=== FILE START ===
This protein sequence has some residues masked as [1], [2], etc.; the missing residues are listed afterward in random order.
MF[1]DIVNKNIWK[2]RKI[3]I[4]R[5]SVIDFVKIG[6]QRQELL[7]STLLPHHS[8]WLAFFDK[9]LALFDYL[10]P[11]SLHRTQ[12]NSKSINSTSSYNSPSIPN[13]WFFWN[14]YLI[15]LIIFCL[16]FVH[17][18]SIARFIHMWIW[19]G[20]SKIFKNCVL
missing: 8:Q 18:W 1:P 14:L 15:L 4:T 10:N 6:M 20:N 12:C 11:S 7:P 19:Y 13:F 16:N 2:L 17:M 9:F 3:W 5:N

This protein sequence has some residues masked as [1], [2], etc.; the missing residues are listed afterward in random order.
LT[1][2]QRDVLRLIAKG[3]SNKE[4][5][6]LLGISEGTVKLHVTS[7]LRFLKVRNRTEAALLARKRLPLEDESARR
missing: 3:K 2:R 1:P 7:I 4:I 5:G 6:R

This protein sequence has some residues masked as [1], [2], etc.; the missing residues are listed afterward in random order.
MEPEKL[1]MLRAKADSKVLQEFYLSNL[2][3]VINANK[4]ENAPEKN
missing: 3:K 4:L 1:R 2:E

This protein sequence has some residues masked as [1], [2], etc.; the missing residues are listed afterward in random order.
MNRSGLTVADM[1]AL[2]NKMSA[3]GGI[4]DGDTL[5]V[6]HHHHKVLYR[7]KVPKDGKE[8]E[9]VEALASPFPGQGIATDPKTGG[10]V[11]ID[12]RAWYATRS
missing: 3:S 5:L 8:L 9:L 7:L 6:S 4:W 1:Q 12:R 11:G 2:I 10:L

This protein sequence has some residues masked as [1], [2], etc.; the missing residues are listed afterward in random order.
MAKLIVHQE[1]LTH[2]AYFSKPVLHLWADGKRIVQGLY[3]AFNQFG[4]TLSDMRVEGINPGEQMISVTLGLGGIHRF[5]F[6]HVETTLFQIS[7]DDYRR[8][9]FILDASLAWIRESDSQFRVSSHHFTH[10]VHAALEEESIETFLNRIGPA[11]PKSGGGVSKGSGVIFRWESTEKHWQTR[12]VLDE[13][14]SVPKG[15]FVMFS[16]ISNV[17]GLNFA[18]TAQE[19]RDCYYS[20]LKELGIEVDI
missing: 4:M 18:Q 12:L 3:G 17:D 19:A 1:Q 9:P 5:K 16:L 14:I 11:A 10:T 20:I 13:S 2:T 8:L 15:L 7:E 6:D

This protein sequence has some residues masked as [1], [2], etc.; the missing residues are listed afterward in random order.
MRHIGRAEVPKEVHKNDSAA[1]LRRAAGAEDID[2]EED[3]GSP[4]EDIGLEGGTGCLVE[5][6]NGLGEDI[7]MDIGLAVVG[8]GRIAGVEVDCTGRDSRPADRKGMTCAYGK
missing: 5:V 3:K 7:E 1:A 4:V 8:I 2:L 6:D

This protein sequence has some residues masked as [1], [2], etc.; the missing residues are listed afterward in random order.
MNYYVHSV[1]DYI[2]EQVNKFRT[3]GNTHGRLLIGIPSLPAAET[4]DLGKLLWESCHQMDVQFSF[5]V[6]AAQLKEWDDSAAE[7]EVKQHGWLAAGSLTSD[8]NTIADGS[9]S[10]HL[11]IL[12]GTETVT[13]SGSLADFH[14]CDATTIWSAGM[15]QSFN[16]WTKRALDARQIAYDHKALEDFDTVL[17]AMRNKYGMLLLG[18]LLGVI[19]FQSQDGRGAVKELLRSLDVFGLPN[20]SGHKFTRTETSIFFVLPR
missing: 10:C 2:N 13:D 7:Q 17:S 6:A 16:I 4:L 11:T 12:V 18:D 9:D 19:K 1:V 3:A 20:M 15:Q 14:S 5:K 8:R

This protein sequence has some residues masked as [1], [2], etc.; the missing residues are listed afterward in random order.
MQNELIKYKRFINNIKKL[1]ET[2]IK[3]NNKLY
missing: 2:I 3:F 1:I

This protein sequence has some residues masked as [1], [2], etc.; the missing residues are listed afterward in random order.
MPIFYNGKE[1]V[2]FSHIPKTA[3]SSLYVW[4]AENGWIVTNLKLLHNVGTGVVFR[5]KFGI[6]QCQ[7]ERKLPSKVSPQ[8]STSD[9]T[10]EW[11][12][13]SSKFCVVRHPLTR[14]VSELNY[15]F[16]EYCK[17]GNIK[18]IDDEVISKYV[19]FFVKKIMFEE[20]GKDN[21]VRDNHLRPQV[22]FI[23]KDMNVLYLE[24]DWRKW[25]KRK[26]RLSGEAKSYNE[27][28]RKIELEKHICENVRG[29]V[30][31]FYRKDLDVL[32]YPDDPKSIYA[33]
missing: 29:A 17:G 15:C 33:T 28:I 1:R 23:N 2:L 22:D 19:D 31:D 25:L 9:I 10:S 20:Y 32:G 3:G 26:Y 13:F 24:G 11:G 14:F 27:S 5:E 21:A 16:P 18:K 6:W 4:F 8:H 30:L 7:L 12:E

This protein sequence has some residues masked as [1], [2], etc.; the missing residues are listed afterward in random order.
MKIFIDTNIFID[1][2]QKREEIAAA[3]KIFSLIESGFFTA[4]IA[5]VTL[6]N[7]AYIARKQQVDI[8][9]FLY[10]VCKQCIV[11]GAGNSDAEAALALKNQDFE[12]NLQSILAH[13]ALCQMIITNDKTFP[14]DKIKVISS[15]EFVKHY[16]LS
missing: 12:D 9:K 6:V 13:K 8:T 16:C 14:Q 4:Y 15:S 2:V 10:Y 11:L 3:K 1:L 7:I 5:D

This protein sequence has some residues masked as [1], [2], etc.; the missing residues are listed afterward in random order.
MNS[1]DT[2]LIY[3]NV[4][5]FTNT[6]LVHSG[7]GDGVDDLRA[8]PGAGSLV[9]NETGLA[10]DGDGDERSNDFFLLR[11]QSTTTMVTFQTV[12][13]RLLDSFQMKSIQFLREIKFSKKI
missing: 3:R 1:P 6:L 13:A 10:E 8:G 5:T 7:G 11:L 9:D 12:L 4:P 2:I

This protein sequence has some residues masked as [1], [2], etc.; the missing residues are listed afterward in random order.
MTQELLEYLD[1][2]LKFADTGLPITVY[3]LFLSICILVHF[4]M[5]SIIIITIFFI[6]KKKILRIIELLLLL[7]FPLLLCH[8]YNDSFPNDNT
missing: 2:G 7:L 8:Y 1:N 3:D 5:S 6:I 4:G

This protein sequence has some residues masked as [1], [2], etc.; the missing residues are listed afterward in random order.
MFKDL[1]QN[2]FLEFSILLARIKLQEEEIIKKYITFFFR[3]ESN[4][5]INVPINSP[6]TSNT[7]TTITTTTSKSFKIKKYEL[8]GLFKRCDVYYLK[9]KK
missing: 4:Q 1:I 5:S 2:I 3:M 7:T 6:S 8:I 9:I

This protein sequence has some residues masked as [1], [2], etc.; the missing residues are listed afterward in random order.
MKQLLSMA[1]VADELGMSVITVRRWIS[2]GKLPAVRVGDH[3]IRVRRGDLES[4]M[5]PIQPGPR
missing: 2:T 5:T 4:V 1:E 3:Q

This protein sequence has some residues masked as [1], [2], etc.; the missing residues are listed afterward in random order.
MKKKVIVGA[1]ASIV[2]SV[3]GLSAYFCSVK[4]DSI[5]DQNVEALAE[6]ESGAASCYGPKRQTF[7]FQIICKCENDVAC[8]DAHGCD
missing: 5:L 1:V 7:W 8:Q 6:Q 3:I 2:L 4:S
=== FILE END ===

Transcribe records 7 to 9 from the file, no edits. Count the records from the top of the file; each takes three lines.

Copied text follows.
This protein sequence has some residues masked as [1], [2], etc.; the missing residues are listed afterward in random order.
MNYYVHSV[1]DYI[2]EQVNKFRT[3]GNTHGRLLIGIPSLPAAET[4]DLGKLLWESCHQMDVQFSF[5]V[6]AAQLKEWDDSAAE[7]EVKQHGWLAAGSLTSD[8]NTIADGS[9]S[10]HL[11]IL[12]GTETVT[13]SGSLADFH[14]CDATTIWSAGM[15]QSFN[16]WTKRALDARQIAYDHKALEDFDTVL[17]AMRNKYGMLLLG[18]LLGVI[19]FQSQDGRGAVKELLRSLDVFGLPN[20]SGHKFTRTETSIFFVLPR
missing: 10:C 2:N 13:D 7:Q 17:S 6:A 16:I 4:L 11:T 12:V 18:D 9:D 19:K 1:V 3:A 20:M 15:Q 14:S 5:K 8:R

This protein sequence has some residues masked as [1], [2], etc.; the missing residues are listed afterward in random order.
MQNELIKYKRFINNIKKL[1]ET[2]IK[3]NNKLY
missing: 2:I 3:F 1:I

This protein sequence has some residues masked as [1], [2], etc.; the missing residues are listed afterward in random order.
MPIFYNGKE[1]V[2]FSHIPKTA[3]SSLYVW[4]AENGWIVTNLKLLHNVGTGVVFR[5]KFGI[6]QCQ[7]ERKLPSKVSPQ[8]STSD[9]T[10]EW[11][12][13]SSKFCVVRHPLTR[14]VSELNY[15]F[16]EYCK[17]GNIK[18]IDDEVISKYV[19]FFVKKIMFEE[20]GKDN[21]VRDNHLRPQV[22]FI[23]KDMNVLYLE[24]DWRKW[25]KRK[26]RLSGEAKSYNE[27][28]RKIELEKHICENVRG[29]V[30][31]FYRKDLDVL[32]YPDDPKSIYA[33]
missing: 29:A 17:G 15:C 33:T 28:I 1:R 23:N 2:L 22:D 19:D 31:D 25:L 9:I 10:S 20:Y 32:G 3:G 26:Y 13:F 24:G 11:G 14:F 27:S 5:E 21:A 16:P 18:K 6:W 4:F 8:H 30:L 7:L 12:E